Andrew: So this is kind of a weird question because we’ve spent the last couple of questions talking about do we do it, do we not do it? How do we manage it if we do do it? Okay, I want to take music and art kind of to the next level. And maybe this is where I fall on that last question which is why do we do it? I think, number one, it builds rapport. But number two, I think that there are some intrinsic sort of connections to the music world and the art world. Primarily they’re both creative. They hit our students and us kind of in the same region of the brain. So I want to ask you, do you think that there’s even different things that different music genres and different artists can teach our students about making art? Does that make sense?
Tim: Yeah, absolutely.
Andrew: We talk about let’s show our artists or our students all these artists. Could you ever see yourself even like, “Okay, today class we’re going to look at the work of Sean P. Diddy Combs and what he’s done when it has come to his career.” Would you ever go that far?
Tim: Probably not with P. Diddy but …
Andrew: Come on, come one.
Tim: No, I can definitely see that happening because, like we said, there are a lot of connections between art and music and the biggest amongst them I think would be things like expression and storytelling and emotional understanding. And a lot of those things that we want our kids to be able to do, a good song or a good album is another way to show kids how that’s done. And so I think if you’re sort of broadening the base of inspiration and where you’re getting ideas from, music can absolutely play a huge role in that. And so I think there are a lot of different ways to do that, where if you bring in a certain song that tells a good story or multiple songs that tell good stories, give those as examples and then talk to kids about how they can share stories through their art. That’s a very valid connection and I think a lot of teachers are doing that and a lot more could be. And so, yeah, to answer your question I think there’s a lot that can be taught through music.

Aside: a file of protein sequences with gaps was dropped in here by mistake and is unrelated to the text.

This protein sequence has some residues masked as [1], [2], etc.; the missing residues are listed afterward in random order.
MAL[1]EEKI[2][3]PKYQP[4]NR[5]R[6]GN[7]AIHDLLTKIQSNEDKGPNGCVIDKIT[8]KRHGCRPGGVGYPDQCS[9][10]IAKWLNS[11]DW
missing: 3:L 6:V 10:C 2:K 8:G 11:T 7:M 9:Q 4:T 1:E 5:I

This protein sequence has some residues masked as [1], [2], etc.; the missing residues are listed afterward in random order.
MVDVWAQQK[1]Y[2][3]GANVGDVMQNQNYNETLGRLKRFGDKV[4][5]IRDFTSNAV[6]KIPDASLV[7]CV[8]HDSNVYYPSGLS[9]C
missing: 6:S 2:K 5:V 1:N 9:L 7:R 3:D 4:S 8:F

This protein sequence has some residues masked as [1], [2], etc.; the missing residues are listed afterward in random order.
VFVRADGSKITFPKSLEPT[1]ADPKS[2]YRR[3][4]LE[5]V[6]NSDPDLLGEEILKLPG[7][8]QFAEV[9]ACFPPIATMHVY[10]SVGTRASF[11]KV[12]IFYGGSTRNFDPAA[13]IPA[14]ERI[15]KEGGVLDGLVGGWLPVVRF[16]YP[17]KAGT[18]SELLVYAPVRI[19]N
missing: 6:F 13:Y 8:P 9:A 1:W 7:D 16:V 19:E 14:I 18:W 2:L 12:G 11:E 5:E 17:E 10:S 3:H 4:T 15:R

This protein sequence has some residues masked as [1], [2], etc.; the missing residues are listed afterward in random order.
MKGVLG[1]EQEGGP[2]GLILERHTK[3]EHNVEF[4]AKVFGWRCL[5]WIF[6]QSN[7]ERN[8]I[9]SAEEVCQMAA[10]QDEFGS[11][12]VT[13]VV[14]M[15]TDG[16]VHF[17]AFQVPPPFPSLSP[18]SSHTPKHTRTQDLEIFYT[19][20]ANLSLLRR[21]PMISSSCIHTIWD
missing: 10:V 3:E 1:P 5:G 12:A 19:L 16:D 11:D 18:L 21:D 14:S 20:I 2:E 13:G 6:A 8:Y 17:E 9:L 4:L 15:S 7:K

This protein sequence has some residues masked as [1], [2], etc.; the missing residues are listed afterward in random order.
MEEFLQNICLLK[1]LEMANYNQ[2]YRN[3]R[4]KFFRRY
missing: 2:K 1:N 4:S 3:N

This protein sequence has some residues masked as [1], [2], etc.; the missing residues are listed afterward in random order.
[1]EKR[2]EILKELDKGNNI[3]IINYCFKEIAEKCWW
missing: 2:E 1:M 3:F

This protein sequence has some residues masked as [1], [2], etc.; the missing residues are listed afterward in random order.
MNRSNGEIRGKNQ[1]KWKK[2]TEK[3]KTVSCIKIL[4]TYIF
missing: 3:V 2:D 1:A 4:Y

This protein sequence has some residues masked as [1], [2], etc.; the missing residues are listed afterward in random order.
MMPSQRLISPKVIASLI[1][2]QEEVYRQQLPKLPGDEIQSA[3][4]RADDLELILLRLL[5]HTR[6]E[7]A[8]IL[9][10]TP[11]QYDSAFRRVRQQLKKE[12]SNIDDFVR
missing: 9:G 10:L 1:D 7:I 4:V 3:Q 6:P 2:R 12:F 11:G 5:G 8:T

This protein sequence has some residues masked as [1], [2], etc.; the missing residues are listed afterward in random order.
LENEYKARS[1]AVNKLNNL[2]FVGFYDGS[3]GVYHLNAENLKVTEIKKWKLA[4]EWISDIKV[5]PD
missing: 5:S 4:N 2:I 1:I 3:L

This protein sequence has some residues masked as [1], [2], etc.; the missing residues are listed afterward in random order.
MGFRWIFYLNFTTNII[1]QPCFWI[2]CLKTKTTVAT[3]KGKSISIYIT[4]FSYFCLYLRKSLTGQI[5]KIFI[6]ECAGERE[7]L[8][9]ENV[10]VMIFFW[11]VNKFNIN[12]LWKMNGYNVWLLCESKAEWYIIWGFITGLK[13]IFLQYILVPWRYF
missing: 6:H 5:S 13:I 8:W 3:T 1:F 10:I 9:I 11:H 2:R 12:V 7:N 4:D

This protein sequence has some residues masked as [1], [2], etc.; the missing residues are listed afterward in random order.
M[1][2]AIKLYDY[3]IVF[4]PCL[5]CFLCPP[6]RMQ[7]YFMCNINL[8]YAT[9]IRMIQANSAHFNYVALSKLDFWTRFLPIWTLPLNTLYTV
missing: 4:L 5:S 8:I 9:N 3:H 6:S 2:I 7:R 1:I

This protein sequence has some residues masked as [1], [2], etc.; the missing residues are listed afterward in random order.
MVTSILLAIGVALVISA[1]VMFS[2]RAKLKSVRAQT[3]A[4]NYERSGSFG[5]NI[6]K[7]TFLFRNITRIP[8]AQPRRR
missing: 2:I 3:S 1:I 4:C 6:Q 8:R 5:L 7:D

Andrew: Yeah, and I think we’ve been talking a lot recently about storytelling. And there’s a podcast that I know both you and I really like which is Malcolm Gladwell’s Revisionist History. In one of his newer episodes he talks about the divide in the world of people who like sad songs and who don’t like sad songs. And he looks at the world of rock music and then country western music and how rock doesn’t really do sad very well but country music does do sad really well.
Andrew: And it got me to thinking about, “Oh, that’s a great example to our students.”, who basically, let’s be honest, whether you’re a music student or an art student you’re dealing in the world of creativity, right? So telling a story, conveying an emotion. How do you write a song or make a painting that is so sad that your audience members feel weepy or moved to tears, right? So I think country music, if I think about genres, great at conveying misery, heartache, despair.